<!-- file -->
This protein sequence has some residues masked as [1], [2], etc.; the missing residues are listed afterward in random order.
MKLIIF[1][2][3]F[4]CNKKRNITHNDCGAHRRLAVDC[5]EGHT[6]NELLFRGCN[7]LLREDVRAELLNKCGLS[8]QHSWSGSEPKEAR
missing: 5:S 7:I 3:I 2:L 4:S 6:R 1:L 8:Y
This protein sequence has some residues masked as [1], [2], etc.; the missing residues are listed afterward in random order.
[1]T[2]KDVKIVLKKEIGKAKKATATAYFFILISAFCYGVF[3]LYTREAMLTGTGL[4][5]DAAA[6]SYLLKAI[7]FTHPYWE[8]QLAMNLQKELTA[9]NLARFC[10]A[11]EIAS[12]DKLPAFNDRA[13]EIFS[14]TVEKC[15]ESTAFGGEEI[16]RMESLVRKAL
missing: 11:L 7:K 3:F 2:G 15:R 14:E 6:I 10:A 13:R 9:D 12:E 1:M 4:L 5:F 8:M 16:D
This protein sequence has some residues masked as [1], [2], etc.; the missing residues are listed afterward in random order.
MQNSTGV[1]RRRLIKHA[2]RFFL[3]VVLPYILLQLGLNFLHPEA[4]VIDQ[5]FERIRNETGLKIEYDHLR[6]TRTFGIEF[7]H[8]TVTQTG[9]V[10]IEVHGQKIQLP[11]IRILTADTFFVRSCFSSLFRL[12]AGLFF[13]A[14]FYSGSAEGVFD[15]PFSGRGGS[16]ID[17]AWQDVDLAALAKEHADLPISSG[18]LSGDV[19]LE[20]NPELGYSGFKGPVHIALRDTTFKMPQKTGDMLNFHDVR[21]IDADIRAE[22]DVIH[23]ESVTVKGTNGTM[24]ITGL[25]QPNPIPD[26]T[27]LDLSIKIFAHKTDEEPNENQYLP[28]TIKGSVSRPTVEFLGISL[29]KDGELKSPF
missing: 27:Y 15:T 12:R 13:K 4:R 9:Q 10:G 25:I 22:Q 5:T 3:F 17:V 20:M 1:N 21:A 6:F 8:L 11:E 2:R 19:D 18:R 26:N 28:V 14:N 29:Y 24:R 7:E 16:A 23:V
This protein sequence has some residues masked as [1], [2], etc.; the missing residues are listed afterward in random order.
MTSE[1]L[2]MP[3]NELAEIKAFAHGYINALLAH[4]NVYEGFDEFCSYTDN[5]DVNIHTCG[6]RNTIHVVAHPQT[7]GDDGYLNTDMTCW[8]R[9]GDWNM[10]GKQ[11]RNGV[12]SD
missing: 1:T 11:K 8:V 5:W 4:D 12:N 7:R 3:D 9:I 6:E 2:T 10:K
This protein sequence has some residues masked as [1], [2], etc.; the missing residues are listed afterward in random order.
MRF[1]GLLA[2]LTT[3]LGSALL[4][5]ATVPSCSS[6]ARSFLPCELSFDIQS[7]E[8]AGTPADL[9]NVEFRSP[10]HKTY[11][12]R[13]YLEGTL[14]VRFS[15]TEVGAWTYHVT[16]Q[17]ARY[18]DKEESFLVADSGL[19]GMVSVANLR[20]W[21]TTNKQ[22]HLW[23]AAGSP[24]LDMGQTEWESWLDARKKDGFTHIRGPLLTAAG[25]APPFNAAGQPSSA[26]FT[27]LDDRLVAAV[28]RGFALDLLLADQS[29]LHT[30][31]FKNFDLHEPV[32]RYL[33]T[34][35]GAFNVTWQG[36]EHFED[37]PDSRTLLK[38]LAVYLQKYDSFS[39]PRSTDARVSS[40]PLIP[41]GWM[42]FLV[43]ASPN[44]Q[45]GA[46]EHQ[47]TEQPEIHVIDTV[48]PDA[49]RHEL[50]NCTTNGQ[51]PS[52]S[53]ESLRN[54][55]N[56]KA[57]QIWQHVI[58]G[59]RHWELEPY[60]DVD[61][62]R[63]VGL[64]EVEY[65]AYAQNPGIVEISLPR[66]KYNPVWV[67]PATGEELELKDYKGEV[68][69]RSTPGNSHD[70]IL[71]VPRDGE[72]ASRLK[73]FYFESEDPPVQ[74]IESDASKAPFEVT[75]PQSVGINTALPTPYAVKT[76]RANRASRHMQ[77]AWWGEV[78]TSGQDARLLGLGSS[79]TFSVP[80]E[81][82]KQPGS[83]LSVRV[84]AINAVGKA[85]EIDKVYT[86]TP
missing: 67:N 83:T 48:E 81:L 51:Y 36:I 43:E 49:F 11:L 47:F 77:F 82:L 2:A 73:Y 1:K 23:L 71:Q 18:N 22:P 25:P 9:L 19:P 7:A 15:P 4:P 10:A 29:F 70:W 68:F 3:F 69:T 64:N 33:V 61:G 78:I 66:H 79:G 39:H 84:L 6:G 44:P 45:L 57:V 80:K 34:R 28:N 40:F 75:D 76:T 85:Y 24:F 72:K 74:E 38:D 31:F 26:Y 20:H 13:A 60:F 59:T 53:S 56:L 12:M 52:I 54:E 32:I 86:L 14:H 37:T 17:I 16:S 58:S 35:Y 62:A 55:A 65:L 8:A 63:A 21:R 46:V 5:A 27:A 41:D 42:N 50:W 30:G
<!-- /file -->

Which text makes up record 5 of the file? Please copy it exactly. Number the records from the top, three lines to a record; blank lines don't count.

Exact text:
This protein sequence has some residues masked as [1], [2], etc.; the missing residues are listed afterward in random order.
MRF[1]GLLA[2]LTT[3]LGSALL[4][5]ATVPSCSS[6]ARSFLPCELSFDIQS[7]E[8]AGTPADL[9]NVEFRSP[10]HKTY[11][12]R[13]YLEGTL[14]VRFS[15]TEVGAWTYHVT[16]Q[17]ARY[18]DKEESFLVADSGL[19]GMVSVANLR[20]W[21]TTNKQ[22]HLW[23]AAGSP[24]LDMGQTEWESWLDARKKDGFTHIRGPLLTAAG[25]APPFNAAGQPSSA[26]FT[27]LDDRLVAAV[28]RGFALDLLLADQS[29]LHT[30][31]FKNFDLHEPV[32]RYL[33]T[34][35]GAFNVTWQG[36]EHFED[37]PDSRTLLK[38]LAVYLQKYDSFS[39]PRSTDARVSS[40]PLIP[41]GWM[42]FLV[43]ASPN[44]Q[45]GA[46]EHQ[47]TEQPEIHVIDTV[48]PDA[49]RHEL[50]NCTTNGQ[51]PS[52]S[53]ESLRN[54][55]N[56]KA[57]QIWQHVI[58]G[59]RHWELEPY[60]DVD[61][62]R[63]VGL[64]EVEY[65]AYAQNPGIVEISLPR[66]KYNPVWV[67]PATGEELELKDYKGEV[68][69]RSTPGNSHD[70]IL[71]VPRDGE[72]ASRLK[73]FYFESEDPPVQ[74]IESDASKAPFEVT[75]PQSVGINTALPTPYAVKT[76]RANRASRHMQ[77]AWWGEV[78]TSGQDARLLGLGSS[79]TFSVP[80]E[81][82]KQPGS[83]LSVRV[84]AINAVGKA[85]EIDKVYT[86]TP
missing: 67:N 83:T 48:E 81:L 51:Y 36:I 43:E 49:F 11:L 47:F 77:F 82:L 2:A 73:Y 1:K 23:L 71:Q 18:N 22:P 25:P 9:L 19:P 7:A 15:P 4:P 10:A 29:F 70:W 68:F 3:F 69:T 64:N 33:V 61:G 78:I 66:H 79:G 39:H 84:L 6:G 44:P 45:L 57:V 80:K 34:R 28:N 40:F 75:D 76:T 85:Y 24:F 72:K 74:E 38:D 31:F 26:Y 20:H 13:A 60:F 59:T 53:S 56:L 12:M 52:I 54:E 32:I 86:L 14:H 37:T 17:I 16:S 58:S 35:Y 62:A 55:A 65:L 8:A 63:A 21:R 46:V 5:A 27:A 41:D 42:N 50:W 30:G